The 3 trippiest space discoveries from 2017 for when you’re high

It was an epic year of discoveries.

Dec 30, 2017

UNITED STATES – OCTOBER 21: This image of two galaxies was taken by the Hubble Space Telescope HST NGC 2207 Milky Way wide field planetary camera WFPC during deep space studies undertaken by Hubble. To the left of the image is the larger galaxy, catalogued by NASA as NGC 2207, the smaller galaxy is IC 2163. Strong tidal forces from NGC 2207 have distorted the shape of IC 2163, flinging out stars and gas into long streamers stretching out a hundred thousand light-years toward the right-hand edge of the image. In addition to the Hubble images, measurements made with the National Science Foundation�s very large array radio telescope in New Mexico reveal the motions of the galaxies and aid the reconstruction of the collision. (Photo by SSPL/Getty Images)

Stoners and space go together like protons and gluons. Weed can help release your mind from the day-to-day grind and let it fly through the atmosphere to contemplate the stars. Space is an unimaginably large mystery, but we’re learning more every year.

Scientists all over the world dedicate their lives to trying to understand the cosmos. But science is a slow, methodical process. And it’s even slower when it comes to learning about celestial bodies that are billions of light-years away. Even though this process is slow, 2017 was a big year for space discoveries. Here are some of the craziest space discoveries from 2017 for the next time you’re high.

1) The Biggest Black Hole Ever


Black holes are like question marks that end each sentence of the universe. The prevailing theory is when matter collapses in on itself, a black hole is formed. Black holes are so massive, not even light can escape their gravitational pull.

The average black hole is about 10 to 100 solar masses. Bigger black holes, like the one at the center of the Milky Way, are as massive as several million suns.

Earlier this year, researchers discovered a black hole as massive as 800,000,000 suns. If that’s difficult to understand, it’s about the same mass as 8 quadrillions of our planet. What’s even crazier about this black hole, though, are the details of its discovery.

Since black holes suck up light rather than emit it, we can’t actually see the black hole. Instead, as the black hole roams through space like a giant vacuum cleaner, we see light from the friction of particles swirling around it. These particles start spinning so fast we can see the light they create from billions of light years away.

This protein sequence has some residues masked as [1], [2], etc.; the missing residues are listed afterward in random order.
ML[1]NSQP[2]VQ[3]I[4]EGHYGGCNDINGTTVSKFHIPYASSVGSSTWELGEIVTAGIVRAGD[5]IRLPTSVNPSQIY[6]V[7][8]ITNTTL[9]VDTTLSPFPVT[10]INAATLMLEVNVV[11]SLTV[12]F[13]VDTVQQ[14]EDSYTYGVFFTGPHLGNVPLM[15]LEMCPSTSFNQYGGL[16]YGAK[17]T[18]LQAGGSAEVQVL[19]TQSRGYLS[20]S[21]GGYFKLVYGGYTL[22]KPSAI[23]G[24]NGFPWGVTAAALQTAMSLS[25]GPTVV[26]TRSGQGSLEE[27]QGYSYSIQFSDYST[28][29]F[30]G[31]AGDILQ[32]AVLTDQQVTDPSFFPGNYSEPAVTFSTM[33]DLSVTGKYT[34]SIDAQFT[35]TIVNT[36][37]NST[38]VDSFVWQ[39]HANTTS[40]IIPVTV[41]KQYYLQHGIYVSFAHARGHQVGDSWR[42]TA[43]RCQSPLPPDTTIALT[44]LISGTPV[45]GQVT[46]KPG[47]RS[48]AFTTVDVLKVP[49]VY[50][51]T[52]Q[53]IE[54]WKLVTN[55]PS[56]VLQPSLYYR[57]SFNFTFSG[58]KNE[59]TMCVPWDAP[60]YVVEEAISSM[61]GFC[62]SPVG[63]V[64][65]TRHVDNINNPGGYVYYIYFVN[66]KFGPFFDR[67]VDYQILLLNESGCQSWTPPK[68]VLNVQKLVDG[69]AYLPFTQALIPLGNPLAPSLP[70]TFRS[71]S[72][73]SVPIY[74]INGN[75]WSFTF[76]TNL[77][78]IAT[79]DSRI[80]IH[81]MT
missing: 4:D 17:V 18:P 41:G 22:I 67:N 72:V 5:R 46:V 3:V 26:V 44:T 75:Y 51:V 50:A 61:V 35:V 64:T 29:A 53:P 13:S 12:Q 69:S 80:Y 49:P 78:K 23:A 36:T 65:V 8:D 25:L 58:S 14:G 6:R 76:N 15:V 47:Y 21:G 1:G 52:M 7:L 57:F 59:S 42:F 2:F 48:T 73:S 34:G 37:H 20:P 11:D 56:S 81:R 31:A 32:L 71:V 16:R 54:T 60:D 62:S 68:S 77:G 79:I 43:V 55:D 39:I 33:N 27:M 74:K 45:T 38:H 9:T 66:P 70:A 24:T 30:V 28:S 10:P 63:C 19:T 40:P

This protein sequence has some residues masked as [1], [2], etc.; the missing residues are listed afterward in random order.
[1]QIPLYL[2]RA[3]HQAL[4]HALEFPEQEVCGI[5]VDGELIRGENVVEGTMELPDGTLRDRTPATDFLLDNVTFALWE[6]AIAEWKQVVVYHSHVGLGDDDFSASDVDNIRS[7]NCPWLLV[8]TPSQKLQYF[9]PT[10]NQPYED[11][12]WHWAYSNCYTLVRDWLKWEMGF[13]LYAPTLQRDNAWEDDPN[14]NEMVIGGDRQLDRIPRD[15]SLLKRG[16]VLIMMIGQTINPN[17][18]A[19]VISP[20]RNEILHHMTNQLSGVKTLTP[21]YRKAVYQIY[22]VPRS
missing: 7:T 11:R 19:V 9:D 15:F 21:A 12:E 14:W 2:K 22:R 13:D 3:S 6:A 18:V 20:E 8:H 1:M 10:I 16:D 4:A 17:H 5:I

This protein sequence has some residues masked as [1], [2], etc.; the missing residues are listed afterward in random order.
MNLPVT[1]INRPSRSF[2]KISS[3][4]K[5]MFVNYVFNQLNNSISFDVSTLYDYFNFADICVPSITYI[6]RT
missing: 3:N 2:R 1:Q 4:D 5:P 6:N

In addition to being the largest black hole ever discovered, it is the oldest. The light from the particles around this black hole took more than 13 billion years to reach us. That means this black hole is only a few hundred million years younger than the beginning of space and time itself.

2) Gravitational Waves


Gravitational waves are like ripples on a pond after you throw a stone in, except instead of water, the ripples are in reality itself. They happen when a massive explosion or collision happens somewhere in space, and they travel at the speed of light out in all directions.

People have theorized about gravitational waves for years now, but it wasn’t until this year that we actually built machines that can observe them. Once we observed gravitational waves ripple through the earth, it wasn’t long until we discovered at least one source of their causes: two black holes colliding.

NASA and other space agencies all worked together months ago to point the world’s research satellites at the same patch of sky to observe this massive explosion. The properties of gravitational waves, and what they mean about the makeup of space, isn’t totally clear yet. It’s still amazing to think that every once in awhile, your entire body ripples imperceptively because of an explosion hundreds of trillions of miles away.

3) Thousands of Exoplanets


Obviously, the most tantalizing discovery for space agencies to make would be life on other planets. While that hasn’t happened (yet), there are more planets discovered every day that could potentially hold life.

It’s hard to believe, but planets outside our solar system were just a theory until 1992. Since that initial discovery, we’ve found thousands of planets just like earth orbiting distant stars. NASA has discovered thousands of exoplanets over the years, but only 30 or so look like they could sustain life in the same way earth does. In 2017, we discovered 7 Earth-sized exoplanets orbiting the habitable zone of a single star.

There’s no reason to assume that any of these planets have life on them. But, we know these planets are out there and we’ve only looked for 25 years.

Is there life on other planets? Will we ever find it or communicate with it? Are we wondering about beings that somewhere are wondering about us?

We might answer these questions faster than you think.

Dec 30, 2017